Major structural features of the Yakutat segment, the segment of the continental margin between Cross Sound and Icy Bay, northern Gulf of Alaska, are delineated by multichannel seismic reflection data. A large structural high is centered on Fairweather Ground and lies generally at the edge of the shelf from Cross Sound to west of the Alsek Valley. A basement uplift, the Dangerous River zone, along which the seismic acoustic basement shallows by up to two kilometers, extends north from the western edge of Fairweather Ground towards the mouth of the Dangerous River. The Dangerous River zone separates the Yakutat segment into two distinct subbasins. The eastern subbasin has a maximum sediment thickness of about 4 km, and the axis of the basin is near and parallel to the coast. Strata in this basin are largely of late Cenozoic age (Neogene and Quaternary) and approximately correlate with the onshore Yakataga Formation. The western subbasin has a maximum of at least 9 km of sediment, comprised of a thick (greater than 4.5 km) Paleogene section overlain by late Cenozoic strata. The Paleogene section is truncated along the Dangerous River zone by a combination of erosion, faulting, and onlap onto the acoustic basement. Within the western subbasin, the late Cenozoic basin axis is near and parallel to the coast, but the Paleogene basin axis appears to trend in a northwest direction diagonally across the shelf. Sedimentary strata throughout the Yakutat shelf show regional subsidence and only minor deformation except in the vicinity of the Fairweather Ground structural high, near and along the Dangerous River zone, and at the shoreline near Lituya Bay.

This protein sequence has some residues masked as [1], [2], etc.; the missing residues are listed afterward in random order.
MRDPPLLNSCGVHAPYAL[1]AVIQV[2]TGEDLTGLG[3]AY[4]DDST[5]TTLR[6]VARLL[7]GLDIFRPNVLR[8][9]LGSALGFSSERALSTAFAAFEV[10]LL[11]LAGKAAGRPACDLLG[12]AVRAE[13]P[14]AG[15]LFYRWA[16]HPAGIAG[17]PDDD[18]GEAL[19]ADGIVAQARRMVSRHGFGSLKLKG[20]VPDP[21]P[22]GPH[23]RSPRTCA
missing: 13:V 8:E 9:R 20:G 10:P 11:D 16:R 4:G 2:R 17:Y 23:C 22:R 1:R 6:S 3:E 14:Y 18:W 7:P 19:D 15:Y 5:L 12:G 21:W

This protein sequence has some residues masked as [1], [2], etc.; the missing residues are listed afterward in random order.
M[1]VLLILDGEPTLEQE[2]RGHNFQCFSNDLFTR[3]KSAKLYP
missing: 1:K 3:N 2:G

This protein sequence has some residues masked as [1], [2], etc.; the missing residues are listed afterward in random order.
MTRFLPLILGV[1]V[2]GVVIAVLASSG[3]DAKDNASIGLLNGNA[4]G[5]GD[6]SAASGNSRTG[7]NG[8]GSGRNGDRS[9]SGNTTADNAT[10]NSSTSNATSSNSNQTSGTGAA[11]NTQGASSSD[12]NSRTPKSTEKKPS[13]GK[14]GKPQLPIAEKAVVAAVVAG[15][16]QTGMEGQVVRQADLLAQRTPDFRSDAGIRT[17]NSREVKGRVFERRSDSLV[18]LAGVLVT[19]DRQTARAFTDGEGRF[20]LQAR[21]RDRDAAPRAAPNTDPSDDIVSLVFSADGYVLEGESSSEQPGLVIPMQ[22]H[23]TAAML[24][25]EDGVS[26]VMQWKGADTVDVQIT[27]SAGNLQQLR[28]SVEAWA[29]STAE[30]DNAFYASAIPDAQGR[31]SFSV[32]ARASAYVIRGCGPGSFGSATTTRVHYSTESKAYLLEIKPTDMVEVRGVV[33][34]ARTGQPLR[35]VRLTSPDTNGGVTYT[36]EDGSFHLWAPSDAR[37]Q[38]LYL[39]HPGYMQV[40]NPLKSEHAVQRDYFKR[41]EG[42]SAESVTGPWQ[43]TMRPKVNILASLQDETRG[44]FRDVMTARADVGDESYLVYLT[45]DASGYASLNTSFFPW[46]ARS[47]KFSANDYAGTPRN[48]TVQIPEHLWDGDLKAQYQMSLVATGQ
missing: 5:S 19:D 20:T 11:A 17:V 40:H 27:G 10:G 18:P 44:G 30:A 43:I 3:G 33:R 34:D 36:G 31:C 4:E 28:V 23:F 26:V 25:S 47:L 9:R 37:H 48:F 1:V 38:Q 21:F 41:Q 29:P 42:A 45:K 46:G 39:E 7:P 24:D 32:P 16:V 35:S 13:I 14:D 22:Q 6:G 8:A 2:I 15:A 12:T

Seismic data across the continental slope and adjacent deep ocean show truncation at the continental slope of Paleogene strata, the presence of a thick (to 6 km) undeformed or mildly deformed abyssal sedimentary section at the base of the slope that in part onlaps the slope, and a relatively narrow zone along the slope or at the base of the slope where faulting may have occurred. Observed deformation at the base of the slope is primarily related to the late Cenozoic uplift of Fairweather Ground, and to Quaternary folding perpendicular to the Pacific-North America relative convergence vector. No accretionary section or major deformation is observed along the continental slope. The absence of these features suggests that no major subduction of the Pacific plate beneath the Yakutat margin has occurred during the late Cenozoic. However, transform faulting along the base of the slope has occurred, because probable Oligocene oceanic basement is juxtaposed against Mesozoic and Paleogene sedimentary strata of the Yakutat slope. This juxtaposition most likely occurred during late Oligocene and Miocene time. During much of the late Cenozoic, and especially during Pliocene-Pleistocene time, the Yakutat segment has apparently been moving northward with the Pacific plate.
Dredge samples from the continental slope recovered potential hydrocarbon source and reservoir rocks from the Paleogene sedimentary sequence. Most of the organic matter from these samples is immature to marginally mature. Lopatin calculations suggest that rocks beneath the shelf are likely to be thermally mature at a depth of 4 to 5 km and deeper. In general, the strata at these depths are largely of Paleogene age. Thus, the Paleogene strata may have significant resource potential if source and reservoir rocks similar to those dredged at the slope are present below the shelf. The Paleogene strata are contained primarily within the western subbasin; strata in the east subbasin appear to have little resource potential. Structural traps are apparently present in parts of the basin near and along the Dangerous River zone. These traps are in an updip position from potentially mature strata of the western subbasin, and may hold commercial accumulations of hydrocarbons, if sufficient hydrocarbon generation and migration has occurred
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USGS Numbered Series
Structure and petroleum potential of the continental margin between Cross Sound and Icy Bay, northern Gulf of Alaska